Belly of the Beast

John Curtis
Nashville School of the Arts

Keeping in mind the theme of commercialism, the idea of comfort over integrity, and the premise that, all too often, genius will be overlooked for what sells, my piece uses the lyrics of Jon Langford’s “Winter” as an analogy for my argument. The lines go as follows: “I saw the belly of the beast, It was warm and open…I crawled inside.” In the context of the aforementioned themes, the belly of the beast represents the comfort found in money. In the case of the new potent musicians putting on the yoke of a larger label, the label’s reputation and financial security seems comfortable from the outside. However, once inside, the young artist quickly finds how viscous and restricting the label actually is. The last segment of lines I chose were: “An ocean of being with no sin in them.” This is reflective of the state of modern country, a miasma of people that have not lived to the same degree as those before them. An entire market of people with weak souls and weak lyrics, not into the life of a traveler or poet, but instead, of a formula-governed product.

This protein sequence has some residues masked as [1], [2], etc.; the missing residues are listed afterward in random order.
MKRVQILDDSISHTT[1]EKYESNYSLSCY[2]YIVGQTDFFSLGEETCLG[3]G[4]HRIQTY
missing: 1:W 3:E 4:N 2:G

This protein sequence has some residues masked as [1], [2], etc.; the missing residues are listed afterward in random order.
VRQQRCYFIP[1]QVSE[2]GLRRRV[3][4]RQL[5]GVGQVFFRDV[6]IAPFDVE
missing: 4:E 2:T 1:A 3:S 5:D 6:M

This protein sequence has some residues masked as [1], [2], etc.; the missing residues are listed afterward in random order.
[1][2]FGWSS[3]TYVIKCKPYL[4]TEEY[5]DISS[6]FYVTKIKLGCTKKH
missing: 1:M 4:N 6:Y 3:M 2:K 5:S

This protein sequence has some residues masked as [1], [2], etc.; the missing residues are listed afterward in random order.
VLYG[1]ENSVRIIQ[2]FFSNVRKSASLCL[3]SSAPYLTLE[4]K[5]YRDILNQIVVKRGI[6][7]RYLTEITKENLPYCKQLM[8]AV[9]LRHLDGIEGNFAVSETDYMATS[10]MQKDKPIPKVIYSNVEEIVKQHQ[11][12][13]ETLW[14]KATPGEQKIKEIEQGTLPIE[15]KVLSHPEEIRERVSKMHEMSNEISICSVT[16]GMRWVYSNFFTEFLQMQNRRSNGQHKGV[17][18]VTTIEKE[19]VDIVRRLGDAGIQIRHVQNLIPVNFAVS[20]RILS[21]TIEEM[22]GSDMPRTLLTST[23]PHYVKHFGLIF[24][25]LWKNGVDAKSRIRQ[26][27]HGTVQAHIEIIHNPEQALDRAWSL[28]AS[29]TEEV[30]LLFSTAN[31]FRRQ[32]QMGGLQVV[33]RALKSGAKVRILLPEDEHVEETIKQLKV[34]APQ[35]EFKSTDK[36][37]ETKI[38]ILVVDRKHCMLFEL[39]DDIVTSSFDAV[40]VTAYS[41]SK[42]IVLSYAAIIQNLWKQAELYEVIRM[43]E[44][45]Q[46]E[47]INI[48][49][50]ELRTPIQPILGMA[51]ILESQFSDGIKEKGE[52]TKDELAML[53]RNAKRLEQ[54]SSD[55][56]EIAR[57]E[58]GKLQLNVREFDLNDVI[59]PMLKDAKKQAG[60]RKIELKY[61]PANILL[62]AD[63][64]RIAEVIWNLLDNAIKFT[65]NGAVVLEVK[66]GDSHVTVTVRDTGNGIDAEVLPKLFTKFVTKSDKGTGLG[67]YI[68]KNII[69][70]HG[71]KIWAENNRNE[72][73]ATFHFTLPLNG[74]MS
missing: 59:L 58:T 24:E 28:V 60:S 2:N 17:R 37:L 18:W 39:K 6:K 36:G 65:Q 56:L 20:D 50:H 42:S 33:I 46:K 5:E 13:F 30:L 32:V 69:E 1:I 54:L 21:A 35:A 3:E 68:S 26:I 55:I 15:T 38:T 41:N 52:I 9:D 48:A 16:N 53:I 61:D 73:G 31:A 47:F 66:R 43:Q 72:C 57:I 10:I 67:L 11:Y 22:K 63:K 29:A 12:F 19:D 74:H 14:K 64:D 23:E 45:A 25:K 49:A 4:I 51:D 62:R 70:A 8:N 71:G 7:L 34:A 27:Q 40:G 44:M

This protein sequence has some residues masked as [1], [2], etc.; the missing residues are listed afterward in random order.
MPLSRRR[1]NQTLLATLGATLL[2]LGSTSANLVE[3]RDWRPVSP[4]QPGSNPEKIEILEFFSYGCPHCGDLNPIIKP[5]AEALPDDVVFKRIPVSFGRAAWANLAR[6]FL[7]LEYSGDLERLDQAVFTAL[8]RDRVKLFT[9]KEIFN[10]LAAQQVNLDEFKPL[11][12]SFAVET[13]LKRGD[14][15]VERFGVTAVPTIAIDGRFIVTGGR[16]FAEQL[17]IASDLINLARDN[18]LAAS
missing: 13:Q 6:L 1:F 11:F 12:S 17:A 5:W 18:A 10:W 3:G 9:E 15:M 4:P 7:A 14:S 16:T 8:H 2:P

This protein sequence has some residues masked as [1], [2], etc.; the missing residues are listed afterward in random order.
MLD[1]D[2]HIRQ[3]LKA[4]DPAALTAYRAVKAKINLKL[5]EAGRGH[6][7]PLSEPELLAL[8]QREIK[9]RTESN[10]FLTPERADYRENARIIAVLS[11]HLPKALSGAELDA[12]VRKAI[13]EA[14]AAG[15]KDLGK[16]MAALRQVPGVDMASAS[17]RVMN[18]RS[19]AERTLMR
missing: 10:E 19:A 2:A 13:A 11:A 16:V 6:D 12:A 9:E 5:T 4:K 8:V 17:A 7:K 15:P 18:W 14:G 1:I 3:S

Bikini Kill Feels Blind

Sophia Swanson
Nashville School of the Arts

My wood panel piece reflects the song “Feels Blind” by Bikini Kill. I deconstructed the lyrics and created a photograph to represent how this song perfectly sums up the sense of alienation young women have when society forces a mindset upon them. Their music is a narrative that gives a form and home to the turmoil and experiences of youth.

Using 35 mm film photography, I stages the model with sheer white fabric distorting the eyesight but still allowing her to see. I printed the photograph onto the wood panel in a darkroom using liquid light developing technique. For the lyrics I used white paint marker.


Jade Burghart
Nashville School of the Arts

I often find myself fascinated by what people can come up with; a platform with horses bordered by lights and pictures of it spinning?